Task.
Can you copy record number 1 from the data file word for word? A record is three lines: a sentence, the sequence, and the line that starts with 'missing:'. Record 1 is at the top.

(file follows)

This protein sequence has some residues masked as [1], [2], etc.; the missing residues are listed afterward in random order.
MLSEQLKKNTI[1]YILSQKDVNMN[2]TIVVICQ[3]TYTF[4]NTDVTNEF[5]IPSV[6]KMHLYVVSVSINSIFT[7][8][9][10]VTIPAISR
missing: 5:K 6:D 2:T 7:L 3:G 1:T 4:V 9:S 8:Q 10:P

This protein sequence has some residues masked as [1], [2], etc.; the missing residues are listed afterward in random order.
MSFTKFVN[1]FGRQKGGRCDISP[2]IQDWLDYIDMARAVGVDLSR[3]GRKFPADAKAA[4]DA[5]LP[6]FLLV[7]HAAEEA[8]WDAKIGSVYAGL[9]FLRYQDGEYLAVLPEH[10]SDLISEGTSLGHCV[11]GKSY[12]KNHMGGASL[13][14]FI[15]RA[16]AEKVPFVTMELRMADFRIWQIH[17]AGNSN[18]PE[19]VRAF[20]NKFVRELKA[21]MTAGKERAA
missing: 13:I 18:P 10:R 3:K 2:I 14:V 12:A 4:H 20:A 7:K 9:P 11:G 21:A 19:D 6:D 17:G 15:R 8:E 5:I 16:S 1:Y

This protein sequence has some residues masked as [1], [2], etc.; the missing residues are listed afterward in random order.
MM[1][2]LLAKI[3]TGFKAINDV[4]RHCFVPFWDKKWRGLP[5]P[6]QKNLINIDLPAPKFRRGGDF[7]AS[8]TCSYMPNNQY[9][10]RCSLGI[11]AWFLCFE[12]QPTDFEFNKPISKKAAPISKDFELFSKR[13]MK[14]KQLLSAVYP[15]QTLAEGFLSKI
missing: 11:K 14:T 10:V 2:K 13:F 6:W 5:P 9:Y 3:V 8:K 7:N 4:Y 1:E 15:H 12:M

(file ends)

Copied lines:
This protein sequence has some residues masked as [1], [2], etc.; the missing residues are listed afterward in random order.
MLSEQLKKNTI[1]YILSQKDVNMN[2]TIVVICQ[3]TYTF[4]NTDVTNEF[5]IPSV[6]KMHLYVVSVSINSIFT[7][8][9][10]VTIPAISR
missing: 5:K 6:D 2:T 7:L 3:G 1:T 4:V 9:S 8:Q 10:P